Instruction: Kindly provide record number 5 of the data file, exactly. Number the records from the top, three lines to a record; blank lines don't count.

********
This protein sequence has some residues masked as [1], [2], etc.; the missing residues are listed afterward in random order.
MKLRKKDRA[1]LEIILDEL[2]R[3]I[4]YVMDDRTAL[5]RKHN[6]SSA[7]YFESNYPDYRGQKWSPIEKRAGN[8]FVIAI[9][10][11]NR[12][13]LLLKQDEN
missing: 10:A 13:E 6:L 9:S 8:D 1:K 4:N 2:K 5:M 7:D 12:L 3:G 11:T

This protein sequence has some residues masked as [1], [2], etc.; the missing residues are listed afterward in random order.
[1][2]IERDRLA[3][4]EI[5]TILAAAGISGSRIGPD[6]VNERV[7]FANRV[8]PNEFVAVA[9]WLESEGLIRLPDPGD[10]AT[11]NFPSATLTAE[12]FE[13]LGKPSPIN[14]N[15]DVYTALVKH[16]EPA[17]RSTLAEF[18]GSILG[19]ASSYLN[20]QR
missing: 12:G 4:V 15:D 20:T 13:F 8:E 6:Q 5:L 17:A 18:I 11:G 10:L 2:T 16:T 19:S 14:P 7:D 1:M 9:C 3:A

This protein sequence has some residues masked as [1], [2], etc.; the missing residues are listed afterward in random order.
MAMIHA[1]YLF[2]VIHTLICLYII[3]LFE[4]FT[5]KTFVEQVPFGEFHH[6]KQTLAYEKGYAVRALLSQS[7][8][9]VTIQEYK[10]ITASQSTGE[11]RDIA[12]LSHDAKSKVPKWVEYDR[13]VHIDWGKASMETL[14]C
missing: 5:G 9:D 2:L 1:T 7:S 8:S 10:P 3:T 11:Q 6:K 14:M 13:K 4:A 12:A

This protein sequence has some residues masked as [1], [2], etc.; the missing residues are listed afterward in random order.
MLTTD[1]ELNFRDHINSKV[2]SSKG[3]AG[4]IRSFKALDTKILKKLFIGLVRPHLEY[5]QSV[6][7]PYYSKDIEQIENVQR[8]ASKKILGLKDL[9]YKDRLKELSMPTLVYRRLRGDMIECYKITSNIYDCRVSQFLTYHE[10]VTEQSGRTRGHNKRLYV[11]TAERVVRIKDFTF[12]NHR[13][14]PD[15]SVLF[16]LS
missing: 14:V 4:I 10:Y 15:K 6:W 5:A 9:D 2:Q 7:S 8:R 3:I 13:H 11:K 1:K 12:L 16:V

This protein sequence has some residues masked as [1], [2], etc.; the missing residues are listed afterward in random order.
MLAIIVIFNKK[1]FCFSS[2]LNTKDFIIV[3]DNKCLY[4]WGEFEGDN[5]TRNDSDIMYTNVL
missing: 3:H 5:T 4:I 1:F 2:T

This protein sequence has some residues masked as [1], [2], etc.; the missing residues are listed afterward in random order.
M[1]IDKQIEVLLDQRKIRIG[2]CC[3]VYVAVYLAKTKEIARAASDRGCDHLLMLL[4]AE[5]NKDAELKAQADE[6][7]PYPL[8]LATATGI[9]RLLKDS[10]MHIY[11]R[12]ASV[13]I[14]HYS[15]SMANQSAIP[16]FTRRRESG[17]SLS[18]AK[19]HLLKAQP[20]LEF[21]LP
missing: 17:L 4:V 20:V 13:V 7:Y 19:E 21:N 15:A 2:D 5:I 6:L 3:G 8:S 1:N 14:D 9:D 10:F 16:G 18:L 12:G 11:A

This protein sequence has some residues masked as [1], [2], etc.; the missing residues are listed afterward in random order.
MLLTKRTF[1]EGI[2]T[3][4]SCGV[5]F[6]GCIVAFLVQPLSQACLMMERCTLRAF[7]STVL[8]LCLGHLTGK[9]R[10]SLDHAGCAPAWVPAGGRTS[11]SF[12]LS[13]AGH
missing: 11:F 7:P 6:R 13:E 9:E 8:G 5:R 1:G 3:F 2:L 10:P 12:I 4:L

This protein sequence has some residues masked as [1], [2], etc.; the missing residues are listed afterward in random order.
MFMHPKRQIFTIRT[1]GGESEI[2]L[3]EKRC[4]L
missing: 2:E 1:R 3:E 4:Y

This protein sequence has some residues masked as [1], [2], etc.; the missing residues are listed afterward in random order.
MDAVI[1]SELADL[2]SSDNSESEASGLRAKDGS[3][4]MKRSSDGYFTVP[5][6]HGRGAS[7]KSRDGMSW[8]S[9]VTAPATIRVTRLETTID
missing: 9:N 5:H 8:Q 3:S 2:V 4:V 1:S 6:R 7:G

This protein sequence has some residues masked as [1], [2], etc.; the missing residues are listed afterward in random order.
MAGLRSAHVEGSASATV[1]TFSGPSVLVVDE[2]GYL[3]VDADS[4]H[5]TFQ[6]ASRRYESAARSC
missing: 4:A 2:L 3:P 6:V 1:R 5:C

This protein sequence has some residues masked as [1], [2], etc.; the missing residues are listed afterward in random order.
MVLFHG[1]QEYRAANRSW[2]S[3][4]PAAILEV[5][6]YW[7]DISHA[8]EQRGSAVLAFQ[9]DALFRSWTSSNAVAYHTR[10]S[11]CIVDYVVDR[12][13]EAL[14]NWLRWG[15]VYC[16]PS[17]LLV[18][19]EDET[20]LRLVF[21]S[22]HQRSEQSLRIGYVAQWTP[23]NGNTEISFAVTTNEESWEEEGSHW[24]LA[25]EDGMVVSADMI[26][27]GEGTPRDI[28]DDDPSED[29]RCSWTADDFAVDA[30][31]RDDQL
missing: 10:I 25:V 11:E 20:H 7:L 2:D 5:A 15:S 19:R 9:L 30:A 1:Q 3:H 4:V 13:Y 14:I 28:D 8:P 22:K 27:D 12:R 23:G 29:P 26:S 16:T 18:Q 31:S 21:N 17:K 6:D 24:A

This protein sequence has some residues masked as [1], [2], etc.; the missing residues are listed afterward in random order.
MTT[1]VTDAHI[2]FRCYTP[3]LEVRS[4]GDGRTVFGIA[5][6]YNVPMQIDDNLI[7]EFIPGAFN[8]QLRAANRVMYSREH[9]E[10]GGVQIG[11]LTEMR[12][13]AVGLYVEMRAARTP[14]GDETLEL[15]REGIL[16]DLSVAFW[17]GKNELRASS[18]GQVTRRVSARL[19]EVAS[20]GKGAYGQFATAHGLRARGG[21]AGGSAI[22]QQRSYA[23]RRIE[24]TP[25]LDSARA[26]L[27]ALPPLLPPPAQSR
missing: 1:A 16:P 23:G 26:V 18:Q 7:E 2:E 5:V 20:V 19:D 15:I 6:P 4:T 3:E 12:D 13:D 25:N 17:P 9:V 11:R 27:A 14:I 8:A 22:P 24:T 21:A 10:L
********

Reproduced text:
This protein sequence has some residues masked as [1], [2], etc.; the missing residues are listed afterward in random order.
MLAIIVIFNKK[1]FCFSS[2]LNTKDFIIV[3]DNKCLY[4]WGEFEGDN[5]TRNDSDIMYTNVL
missing: 3:H 5:T 4:I 1:F 2:T